While I don’t yet have that overarching thread fully outlined yet, I’m working hard on it today and tomorrow to pull the pieces into place before I write at least part of the first chapter on Wednesday (and maybe even the entire chapter, if I hit a good rhythm early enough in the day). I don’t like waiting till the last minute like this, even though I work great on deadlines and sometimes make them by the skin of my teeth. I like having a better idea of how the pieces all click together to make up the big picture, but the lack of a fully-thought-out plan is very reminiscent of my pantser days.

Over the weekend, after struggling with the plot and feeling a bit stifled, then chatting and brainstorming with a writing buddy (thanks, Hannah!), some ideas for key moments in the story started trickling in again. With them came a renewed excitement bubbling beneath the surface, ready to burst onto the page come April 1. Having the senses of urgency and anticipation and eagerness sift back into me as I furiously jotted notes lifted a veil for me.

Once I’d gotten the last of the ideas onto Post-Its or in my notebook or computer (yes, I’m using multiple formats, here. It might sound crazy, but hey. I’m a writer. That’s the way I roll.), I thought about the preparation process I’d been playing around with for the last couple of months as well as what’s worked (or not) for me in the past. I considered how each of the processes and forms and outline styles that I’ve tried over the years have helped or hurt my writing style and the emotions and brick walls I experienced and encountered through the variety of methods.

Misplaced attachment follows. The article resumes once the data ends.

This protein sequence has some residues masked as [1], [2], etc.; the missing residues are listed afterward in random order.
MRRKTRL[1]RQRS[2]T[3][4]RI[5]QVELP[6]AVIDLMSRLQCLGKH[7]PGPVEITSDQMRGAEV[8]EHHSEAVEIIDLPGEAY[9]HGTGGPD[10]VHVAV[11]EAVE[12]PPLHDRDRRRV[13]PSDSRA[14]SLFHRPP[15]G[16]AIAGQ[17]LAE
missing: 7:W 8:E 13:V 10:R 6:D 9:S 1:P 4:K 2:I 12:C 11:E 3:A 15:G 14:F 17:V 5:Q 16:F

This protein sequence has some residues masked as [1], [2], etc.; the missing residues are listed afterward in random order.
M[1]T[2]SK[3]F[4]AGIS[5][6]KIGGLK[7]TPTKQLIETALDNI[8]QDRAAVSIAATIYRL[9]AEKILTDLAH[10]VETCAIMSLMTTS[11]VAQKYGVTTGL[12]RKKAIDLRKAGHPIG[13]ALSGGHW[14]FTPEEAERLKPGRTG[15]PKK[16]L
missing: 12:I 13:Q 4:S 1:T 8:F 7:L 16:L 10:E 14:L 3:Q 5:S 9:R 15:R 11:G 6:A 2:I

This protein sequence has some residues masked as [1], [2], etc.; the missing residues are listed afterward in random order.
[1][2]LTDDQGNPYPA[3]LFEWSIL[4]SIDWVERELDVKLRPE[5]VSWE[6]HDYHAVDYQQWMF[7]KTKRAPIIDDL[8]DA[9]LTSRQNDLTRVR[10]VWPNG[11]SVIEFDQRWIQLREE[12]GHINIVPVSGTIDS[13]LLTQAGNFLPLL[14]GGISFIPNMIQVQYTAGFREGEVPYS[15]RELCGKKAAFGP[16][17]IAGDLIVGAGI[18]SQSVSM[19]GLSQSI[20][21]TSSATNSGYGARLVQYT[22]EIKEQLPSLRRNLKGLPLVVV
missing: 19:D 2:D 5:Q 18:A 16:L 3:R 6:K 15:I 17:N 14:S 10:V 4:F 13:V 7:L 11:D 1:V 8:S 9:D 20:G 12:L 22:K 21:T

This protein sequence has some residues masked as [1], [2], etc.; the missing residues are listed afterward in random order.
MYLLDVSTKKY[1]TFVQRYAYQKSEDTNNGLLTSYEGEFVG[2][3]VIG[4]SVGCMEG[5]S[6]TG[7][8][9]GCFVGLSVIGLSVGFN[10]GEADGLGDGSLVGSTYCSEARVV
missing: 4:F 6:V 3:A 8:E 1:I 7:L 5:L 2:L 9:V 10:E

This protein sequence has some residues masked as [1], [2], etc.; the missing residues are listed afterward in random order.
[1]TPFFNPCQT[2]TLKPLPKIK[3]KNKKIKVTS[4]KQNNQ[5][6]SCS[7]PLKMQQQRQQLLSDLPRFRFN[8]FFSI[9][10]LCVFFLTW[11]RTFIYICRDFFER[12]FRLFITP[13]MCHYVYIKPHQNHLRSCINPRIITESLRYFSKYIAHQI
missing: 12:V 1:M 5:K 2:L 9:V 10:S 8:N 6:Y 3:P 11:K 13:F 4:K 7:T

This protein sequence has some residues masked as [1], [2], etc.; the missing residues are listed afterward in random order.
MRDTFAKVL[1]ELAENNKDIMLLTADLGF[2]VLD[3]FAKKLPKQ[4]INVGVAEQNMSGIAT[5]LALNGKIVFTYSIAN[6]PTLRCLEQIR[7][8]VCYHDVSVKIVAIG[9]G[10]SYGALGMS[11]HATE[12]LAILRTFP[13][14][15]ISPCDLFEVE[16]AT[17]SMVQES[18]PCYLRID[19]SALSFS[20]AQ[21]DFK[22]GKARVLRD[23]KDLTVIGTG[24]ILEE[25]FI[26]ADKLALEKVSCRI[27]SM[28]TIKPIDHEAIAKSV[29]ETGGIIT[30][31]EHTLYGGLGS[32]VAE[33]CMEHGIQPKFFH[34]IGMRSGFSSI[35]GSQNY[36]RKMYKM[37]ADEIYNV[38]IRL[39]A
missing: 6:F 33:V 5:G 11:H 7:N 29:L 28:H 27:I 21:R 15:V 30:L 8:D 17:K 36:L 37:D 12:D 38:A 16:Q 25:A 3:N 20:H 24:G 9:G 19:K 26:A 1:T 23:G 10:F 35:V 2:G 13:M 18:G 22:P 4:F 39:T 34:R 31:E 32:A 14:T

With all of that information, I decided that I’m most comfortable being a plantser, which is a combination of pantsing and plotting. (I told you we’d come back to my writing-method decision.) What I’ve discovered that has helped me is developing the characters and figuring out their backstories as well as exploring at least one thread of the plot while making notes for the various other threads as they occur to me. Sometimes I plug those notes directly into the outline I’ve made, while other times they remain on the sticky notes. I research a little or a lot on the themes and topics the story will touch on and make notes on further research that needs to be done as I go along or even after the first draft is complete.

Maybe I’m not as prepared as full-blown plotters are. I might be significantly more prepared than most pansters. Perhaps I’m not yet completely satisfied with what I do and don’t know about the story I’m about to embark on discovering. As Monk (from the hit TV show my parents and I are binge-watching these days) would say…

Here’s the thing.

I absolutely, one hundred-percent love the discovery of the first-draft phase of writing.

Fellow writers, please don’t hunt me down and strap me to a chair to interrogate me. (Yes, I did just watch the episode where Mr. Monk goes to the dentist; if you’ve seen it, you’ll get the reference in the previous sentence.) I know I’m in the minority—at least, from what I’ve heard from many authors who speak about despising the first draft—with adoring the first draft, but I do. You have your method, and I have mine.